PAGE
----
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A Hong Kong court’s order Monday to liquidate China Evergrande, once the world’s most valuable real estate company, serves as a warning to investors, other indebted companies and China’s leaders.
In the immediate term, the liquidation process is expected to highlight the weak legal protection afforded to offshore investors in Chinese assets. A series of competing international and domestic claims over Evergrande’s assets is disrupting the restructuring of a company with more than $300 billion in liabilities. If – as expected – domestic demands prevail, investor confidence in Chinese assets traded in Hong Kong could be further shaken.
More broadly, this constitutes a test of Hong Kong’s authority with mainland China. It is unclear to what extent – if at all – local government entities, courts and mainland creditors will accept Hong Kong’s orders to transfer the assets they currently own to a liquidator.
Nationally, the implications are even more fundamental. The bursting of the Chinese real estate bubble, combined with deteriorating demographics and enormous debt overhang, raises the specter of “Japanization”, in which the world’s second-largest economy could sink into the type of low-growth malaise that experienced Japan in the 1990s.
The disappearance of Evergrande is already part of a long saga. The company, which in addition to real estate has a range of interests in sports, entertainment, finance, healthcare, automobiles and agriculture, began its descent into insolvency after missing payments on coupons on offshore bonds at the end of 2021.
Since then, its shares have lost almost all of their value and its outstanding dollar bonds are trading at extremely distressed levels, with one bond maturing in 2025 at less than two cents on the dollar. Hui Ka Yan, its president, was placed under “compulsory measures” on suspicion of “illegal crimes,” authorities said.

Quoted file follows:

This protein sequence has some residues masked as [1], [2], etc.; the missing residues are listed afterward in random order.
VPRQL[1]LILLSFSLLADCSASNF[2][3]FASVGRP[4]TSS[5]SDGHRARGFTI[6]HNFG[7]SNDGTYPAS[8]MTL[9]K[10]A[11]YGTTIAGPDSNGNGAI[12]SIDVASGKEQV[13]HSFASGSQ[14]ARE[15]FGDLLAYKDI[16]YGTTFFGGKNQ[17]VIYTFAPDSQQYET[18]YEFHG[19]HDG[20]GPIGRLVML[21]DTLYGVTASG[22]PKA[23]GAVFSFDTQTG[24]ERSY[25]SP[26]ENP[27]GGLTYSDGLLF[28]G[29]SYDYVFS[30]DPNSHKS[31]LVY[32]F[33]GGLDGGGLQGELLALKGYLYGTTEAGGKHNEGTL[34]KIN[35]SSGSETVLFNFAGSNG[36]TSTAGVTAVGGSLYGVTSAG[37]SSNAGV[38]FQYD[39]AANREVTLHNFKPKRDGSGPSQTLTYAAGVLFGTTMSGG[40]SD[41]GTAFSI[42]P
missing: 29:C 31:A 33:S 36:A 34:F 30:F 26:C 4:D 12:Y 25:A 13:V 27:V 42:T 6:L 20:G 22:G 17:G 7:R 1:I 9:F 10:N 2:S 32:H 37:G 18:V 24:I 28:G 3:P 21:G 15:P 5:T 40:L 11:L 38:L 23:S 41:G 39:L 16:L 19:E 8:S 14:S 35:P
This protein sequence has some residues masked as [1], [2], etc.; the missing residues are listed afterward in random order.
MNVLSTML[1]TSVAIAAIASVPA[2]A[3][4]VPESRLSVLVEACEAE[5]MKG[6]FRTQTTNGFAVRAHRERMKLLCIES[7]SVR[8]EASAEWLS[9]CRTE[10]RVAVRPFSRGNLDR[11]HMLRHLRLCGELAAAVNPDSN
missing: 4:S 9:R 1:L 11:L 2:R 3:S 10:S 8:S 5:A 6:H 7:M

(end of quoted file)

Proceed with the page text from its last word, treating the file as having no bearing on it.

A significant risk now is that the Evergrande crisis – which has already dampened China’s overall economic growth – will continue to have knock-on effects. One is that listed Chinese developers on the mainland and abroad may lack the cash to deliver at least some of their unfinished housing, which Gavekal Dragonomics, a consultancy, has rated at 7, 5 billion RMB ($1 trillion). Another risk is that promoters, in financial difficulty, will not be able to pay their suppliers. Again, the numbers are huge: listed developers collectively owed RMB 3.4 billion in debt to their suppliers as of mid-2023, according to Gavekal.
The scale of these figures suggests an uncomfortable truth for Beijing. In many respects, China’s weaknesses appear more pronounced than those of Japan some thirty years ago. The vacancy rate for urban residential properties is around 20 percent in China, more than double the 9 percent recorded in Japan in 1990, according to a Goldman Sachs study. Property prices are around 20 times higher than household income, compared to 11 times in Japan in 1990, Goldman Sachs added.
The big unanswered question facing these dire scenarios is: how much does Xi Jinping, the country’s strongman, actually care? Beijing is expected to use its central government’s healthy balance sheet to boost the broader economy. This should accelerate the restructuring of property developers and financing vehicles for local authorities in difficulty. More than anything, Chinese authorities must learn from Japan’s mistakes and move quickly to sell off depreciating assets, making necessary cuts along the way. But it is far from clear that Xi is as focused on promoting economic growth as he is on ensuring China’s security and technological progress.